In our last blog, we shared the results of recent performance testing which revealed our AI can process 1,000,000 quotes a week. Now, Nuon Founding Partner Richard Anderson takes you on a deep dive into the tech behind those numbers, giving you a glimpse into the day in the life of our Engineering team.
We set out to use App Engine right from the off. Sooner or later we knew we’d need to scale to meet the performance needs of a client quoting through a motor aggregator in the UK where figures like 1,000,000 quotes a week are commonly bandied about. We didn’t expect that they would be one of our first clients mind you.
That 1,000,000 figure on its own doesn’t tell you much in reality. If they were spread evenly over the week that would be less than 2 quotes a second – a pushover by anyone’s performance standards. But they’re not spread evenly, they’re extremely peaky, and the devil is definitely in the peaks.
We test our system all the time of course. Every change, every commit, and release is tested, including performance testing. In addition, we run market simulations almost constantly which push hundreds of thousands of quotes through the AI. So we were confident that we had even a UK motor aggregator environment covered.
Before discovering we were uncool, we were looking at results like this:
That’s one graph from one of our test reports (using JMeter by the way). Each test run gives us 30 or so similar graphs plus a set of metrics from the servers themselves.
You have to be careful though. There’s a lot said in The Lean Startup, among other places, about vanity metrics, and it applies well to how we were viewing our performance metrics. You have to be looking in the right place and, inadvertently, we were focusing on metrics that showed our progress in the rosiest light. And it’s why we weren’t as cool as we thought.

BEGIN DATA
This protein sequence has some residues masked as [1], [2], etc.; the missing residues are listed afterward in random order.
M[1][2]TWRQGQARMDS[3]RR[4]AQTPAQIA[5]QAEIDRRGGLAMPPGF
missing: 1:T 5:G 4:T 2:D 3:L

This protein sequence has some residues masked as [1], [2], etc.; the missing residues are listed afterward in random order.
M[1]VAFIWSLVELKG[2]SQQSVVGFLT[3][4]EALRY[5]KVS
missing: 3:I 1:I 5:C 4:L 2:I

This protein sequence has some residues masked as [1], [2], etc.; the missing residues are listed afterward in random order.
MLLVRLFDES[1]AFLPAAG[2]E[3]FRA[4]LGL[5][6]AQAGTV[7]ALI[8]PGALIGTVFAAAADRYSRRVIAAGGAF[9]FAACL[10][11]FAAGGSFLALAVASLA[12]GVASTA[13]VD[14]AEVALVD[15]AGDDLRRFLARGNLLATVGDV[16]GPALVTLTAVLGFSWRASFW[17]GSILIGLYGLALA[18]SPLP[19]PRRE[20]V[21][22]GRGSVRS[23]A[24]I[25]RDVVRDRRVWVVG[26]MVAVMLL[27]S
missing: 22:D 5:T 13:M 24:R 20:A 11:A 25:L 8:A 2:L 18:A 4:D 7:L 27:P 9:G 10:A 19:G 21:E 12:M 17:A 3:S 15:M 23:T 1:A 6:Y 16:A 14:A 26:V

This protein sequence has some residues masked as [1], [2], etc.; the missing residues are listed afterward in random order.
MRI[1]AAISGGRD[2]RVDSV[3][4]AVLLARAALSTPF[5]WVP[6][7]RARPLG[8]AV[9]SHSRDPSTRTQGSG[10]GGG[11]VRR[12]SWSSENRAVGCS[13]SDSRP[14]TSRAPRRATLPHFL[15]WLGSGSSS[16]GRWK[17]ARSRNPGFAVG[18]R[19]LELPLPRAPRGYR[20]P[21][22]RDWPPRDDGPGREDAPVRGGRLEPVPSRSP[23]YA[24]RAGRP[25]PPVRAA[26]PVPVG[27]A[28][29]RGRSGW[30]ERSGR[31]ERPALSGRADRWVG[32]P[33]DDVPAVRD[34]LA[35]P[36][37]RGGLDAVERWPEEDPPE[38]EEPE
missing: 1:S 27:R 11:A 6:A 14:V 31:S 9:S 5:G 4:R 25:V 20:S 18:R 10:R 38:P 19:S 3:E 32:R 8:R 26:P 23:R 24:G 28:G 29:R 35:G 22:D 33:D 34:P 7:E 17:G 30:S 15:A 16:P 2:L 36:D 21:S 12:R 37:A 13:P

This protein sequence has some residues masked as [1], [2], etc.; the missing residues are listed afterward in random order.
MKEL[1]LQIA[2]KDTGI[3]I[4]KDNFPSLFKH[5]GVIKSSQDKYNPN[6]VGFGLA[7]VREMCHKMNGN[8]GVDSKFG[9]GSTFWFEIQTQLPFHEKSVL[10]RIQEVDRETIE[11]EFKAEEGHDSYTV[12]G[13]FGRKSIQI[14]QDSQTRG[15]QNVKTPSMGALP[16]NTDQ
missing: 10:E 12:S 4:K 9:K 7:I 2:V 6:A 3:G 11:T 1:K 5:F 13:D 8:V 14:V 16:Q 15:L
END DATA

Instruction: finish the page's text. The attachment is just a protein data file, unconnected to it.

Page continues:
How we discovered that we weren’t
When we engaged with the client, performance wasn’t the first topic on the agenda but it was close. We discussed rough numbers and they fell within the range we anticipated and had tested for, so all was good – but we didn’t initially talk too much about the peaks.
As the project progressed, a peak figure of 200 quotes a second was arrived at. App Engine will scale as necessary of course, and we can pre-configure the backend servers as needed. As you can see from the graph in the previous section, even in its default (very modest!) configuration, 100 quotes a second was possible. So, 200 didn’t seem to be a problem. The 200 figure was increased to 400 a bit later. After all, there are peaks, and then there are peaks.
The client, naturally, ran their own performance tests against our server. This is when we encountered the problem. Their tests were quite brutal. There was an immediate surge of 200 threads, each thread posting quotes as fast as possible. App Engine will scale, but that takes a little time so we saw some very disappointing response times from the surge. However, when we started focusing on the response times we realised something worse.
The response times were poor across the board. Way more than our one-second limit, sometimes 5 or 10 seconds, or even more. That’s nowhere near good enough in the competitive motor quote comparison market.
So what was going wrong, and how had our confidence been so misplaced?
How we became cool again
Our performance guru sat in a darkened room with a cold towel wrapped around his head for a while and stared deeply into the performance numbers. One thing came to light pretty quickly: knowing that n-hundred quote responses are returned in a given second says nothing about how long each one took from start to end.
We’d been flattering ourselves with the wrong metric. We needed to be looking at the response times themselves.
When we started looking in the right place, the problem became clearer. When pretty much all the responses are too slow it’s a bread and butter problem to a developer:
- Profile the code,
- See where the time is being spent,
That’s exactly what we did. We found a number of useful optimisations along the way but then hit the motherload: a huge database locking issue.
Who would have guessed it? A database lock causing a performance issue 😉
That locking issue was the fundamental cause of the whole problem. It was made worse by being particularly noticeable during cold-starts – when the AI is encountering a lot of new patterns very quickly – and that’s exactly the scenario our client’s 200 thread surge testing created.
Once fixed, bingo, we can process > 1,000 quotes per second.
On top of this, the backend analytics show only 20% CPU utilization at that level, suggesting we could process well over 1,000 per second with the current configuration if we let App Engine loose – just put your head back to stop the nosebleed.